"I went back to Ta'er Si after you guys left. It SNOWED the whole bleeding time. Very cold. But I had a luxury room on the first floor with full view of the monastry. I ate at that little Muslim restaurant everyday (twice). In fact that was half the reason I went back there. I avoided other places for fear of bumping into any more skinned whippets (I was not in the group's high esteem, having spent days quelling their fears of eating dog or any other unusual meat. The first restaurant we walked into, they demanded to see the kitchen and there, hanging up on the wall were two skinned dogs. Ooops.)
It was a complete nightmare getting out of Xiahe on a bus. I was almost in tears. I had to get insurance first (never worked out why) but by the time I got on the minibus was full. The driver was trying to move people so I could sit down. But each time he managed to get somebody up, quick as a flash, someone else got into the seat. Musical chairs or what? Lots of long distance spitting went on noisily and we all looked like and smellt like an ash tray by the time I got out the bus. All the passengers must have developed cramped necks, as the whole trip they turned to the back of the bus, where I was sitting and stared at me mercilessly. There was a section in the Lonely Planet (the guidebook I'd lent her) about staring. It said 'THE MOVIE IS CALLED THE ALIEN ... AND YOU ARE THE STAR'. I really caved into the pressure."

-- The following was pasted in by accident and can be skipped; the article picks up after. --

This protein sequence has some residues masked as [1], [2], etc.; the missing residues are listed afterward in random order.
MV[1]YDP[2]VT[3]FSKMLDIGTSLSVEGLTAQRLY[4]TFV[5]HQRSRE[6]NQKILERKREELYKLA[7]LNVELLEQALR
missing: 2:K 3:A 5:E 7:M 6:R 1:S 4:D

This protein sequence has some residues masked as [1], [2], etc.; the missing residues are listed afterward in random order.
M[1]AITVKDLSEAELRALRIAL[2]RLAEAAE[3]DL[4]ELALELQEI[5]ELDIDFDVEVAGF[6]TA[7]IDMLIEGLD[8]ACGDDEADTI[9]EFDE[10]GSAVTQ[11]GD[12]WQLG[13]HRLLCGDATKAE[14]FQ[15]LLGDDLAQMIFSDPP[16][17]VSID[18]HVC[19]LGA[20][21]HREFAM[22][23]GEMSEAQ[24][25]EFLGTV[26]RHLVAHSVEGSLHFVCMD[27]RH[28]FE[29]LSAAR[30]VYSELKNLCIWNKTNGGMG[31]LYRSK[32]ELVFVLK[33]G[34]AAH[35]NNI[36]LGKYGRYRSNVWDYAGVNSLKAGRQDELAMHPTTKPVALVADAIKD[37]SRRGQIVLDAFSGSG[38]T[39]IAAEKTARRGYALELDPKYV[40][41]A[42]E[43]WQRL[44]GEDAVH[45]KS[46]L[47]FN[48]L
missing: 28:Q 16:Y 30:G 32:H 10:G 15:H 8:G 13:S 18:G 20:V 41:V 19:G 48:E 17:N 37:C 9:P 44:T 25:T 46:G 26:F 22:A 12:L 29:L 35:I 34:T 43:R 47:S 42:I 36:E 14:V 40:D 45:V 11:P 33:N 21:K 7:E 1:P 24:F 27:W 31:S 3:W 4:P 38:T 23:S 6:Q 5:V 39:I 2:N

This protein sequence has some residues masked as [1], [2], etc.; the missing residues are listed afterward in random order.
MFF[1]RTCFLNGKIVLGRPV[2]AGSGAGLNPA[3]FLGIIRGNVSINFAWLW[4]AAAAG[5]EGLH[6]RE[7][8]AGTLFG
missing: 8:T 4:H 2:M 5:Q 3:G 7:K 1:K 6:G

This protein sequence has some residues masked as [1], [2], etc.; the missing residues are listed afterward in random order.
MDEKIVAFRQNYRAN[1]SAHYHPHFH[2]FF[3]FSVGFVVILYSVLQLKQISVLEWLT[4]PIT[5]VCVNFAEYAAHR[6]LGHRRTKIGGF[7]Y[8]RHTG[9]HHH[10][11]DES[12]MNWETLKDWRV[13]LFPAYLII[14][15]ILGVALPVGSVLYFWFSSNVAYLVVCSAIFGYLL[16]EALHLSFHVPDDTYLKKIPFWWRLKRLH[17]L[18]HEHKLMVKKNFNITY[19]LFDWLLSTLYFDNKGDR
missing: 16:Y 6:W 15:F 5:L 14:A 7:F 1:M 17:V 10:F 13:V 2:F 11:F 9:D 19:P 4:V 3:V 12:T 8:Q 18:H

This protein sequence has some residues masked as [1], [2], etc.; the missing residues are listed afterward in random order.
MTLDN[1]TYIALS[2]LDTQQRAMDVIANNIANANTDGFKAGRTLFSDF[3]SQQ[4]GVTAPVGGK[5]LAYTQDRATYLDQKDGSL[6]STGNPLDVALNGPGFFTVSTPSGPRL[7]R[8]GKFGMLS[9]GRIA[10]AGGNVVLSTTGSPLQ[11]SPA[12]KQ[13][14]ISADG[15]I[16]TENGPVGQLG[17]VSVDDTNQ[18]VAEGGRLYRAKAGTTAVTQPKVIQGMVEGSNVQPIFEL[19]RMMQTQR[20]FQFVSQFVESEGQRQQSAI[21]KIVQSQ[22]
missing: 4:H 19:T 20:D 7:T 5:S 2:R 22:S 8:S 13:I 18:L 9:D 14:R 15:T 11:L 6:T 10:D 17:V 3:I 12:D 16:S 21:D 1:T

But every story ussually has a silver lining and the trip had a happy ending:
"A bunch of very snotty and unfriendly backpacking tourists on an organised tour arrived on my last day. I beamed at them happily as not a word had passed my lips in 3 days. Well except for the odd 'HELLO' to the crowds of children. But the b******s completely ignored me and I was rather p****d off with them. Then I got my revenge. It turned out, in that part of the world, one needed a travel permit, and they did not have one. They got fined $3000! HEE HEE. I knew it was because they were unfriendly s***s, and must have upset the hotel people, who called in the Police. Consequently they kept them for an extra two days, which really upset them. I was smiling fiendishly. That's what you get for being unfriendly.
Back in Beijing, I had planned to see the Summer Palace and Mao Sleeping. But I am ashamed to say I was so exhausted with dog avoiding, spitting and being a Superstar that I did not leave my hotel room for the whole of 2 days, except to go for a swim and eat downstairs in the European restaurant.'
Now this to me is the truest form of travel writing. Witty - no outrageously funny but more importantly, regardless of whether you have been there or not, if you shut your eyes you can imagine everything vividly.
And what about Chinese buses?
If you are 6 foot 6 inches like me, you will find them cramped. But the drivers are good and you will no doubt have plenty to talk about.